Microsemi updates the Igloo series of FPGAs with Igloo2.
The two biggest changes I notices was:
* New node, goes from 130 nm with Igloo to 65 nm with Igloo2.
* The old "VersaTile" is not replaced by a more "industry standard like" 4LUT based logic block solution.
* Some new hard IP for memory, communication and the likes
* New bigger logic elements range 6,060-146,124 (LUT4 + DFF)
For people not familiar with the Igloo/ProASIC3 families the biggest differentiator is the fact that they are build on a Flash process, compared the common SRAM. The Igloo family was also very small in packages sizes, same architecture as ProASIC3 but smaller packages. Some pros of the flash process is that no external memory is needed for the bitstream, you get a fast startup and low power consumption. They also have a "flash freeze" function that works more or less like the sleep function on your PC, if used correctly a MCU can "freeze" the FPGA at times it's not needed to save power without completely shutting it off. In theory a great feature, not sure how much it can be used in practice. Possible drawbacks, I think, would be that the flash process should in theory be slower. I don't think you can run them as fast as SRAM based FPGAs but would be fun to hear if someone have compared them, just reading some datasheets might give a good hint. The biggest device is still not as big as some from competitors. The Libero tools might not be as good as Xilinx and Alteras, just my opinion, but best is to try it out yourself.. Price wise I'm not sure how the prices weigh up, always hard to compare in general...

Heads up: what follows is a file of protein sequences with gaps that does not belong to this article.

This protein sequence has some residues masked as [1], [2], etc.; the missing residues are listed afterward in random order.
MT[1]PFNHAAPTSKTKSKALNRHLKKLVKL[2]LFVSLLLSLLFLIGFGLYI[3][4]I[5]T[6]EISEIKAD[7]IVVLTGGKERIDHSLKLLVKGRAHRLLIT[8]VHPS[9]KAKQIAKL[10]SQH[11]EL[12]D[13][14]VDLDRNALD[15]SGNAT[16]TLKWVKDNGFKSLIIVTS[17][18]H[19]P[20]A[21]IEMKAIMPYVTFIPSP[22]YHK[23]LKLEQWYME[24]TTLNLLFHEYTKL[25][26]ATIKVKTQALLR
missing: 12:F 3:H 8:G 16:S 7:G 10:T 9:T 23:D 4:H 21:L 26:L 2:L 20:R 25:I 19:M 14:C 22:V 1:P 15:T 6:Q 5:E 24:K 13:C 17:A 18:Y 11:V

Interesting devices either way, I like what I see, a subsidized devkit for $99 will become available in September (standard price $300), looks like a nice devkit.
12 minute video introducing the new line, a little bad sound but otherwise good video:http://soc.microsemi.com/videos/IGLOO2_FPGAs.html #FPGA #Microsemi #Igloo2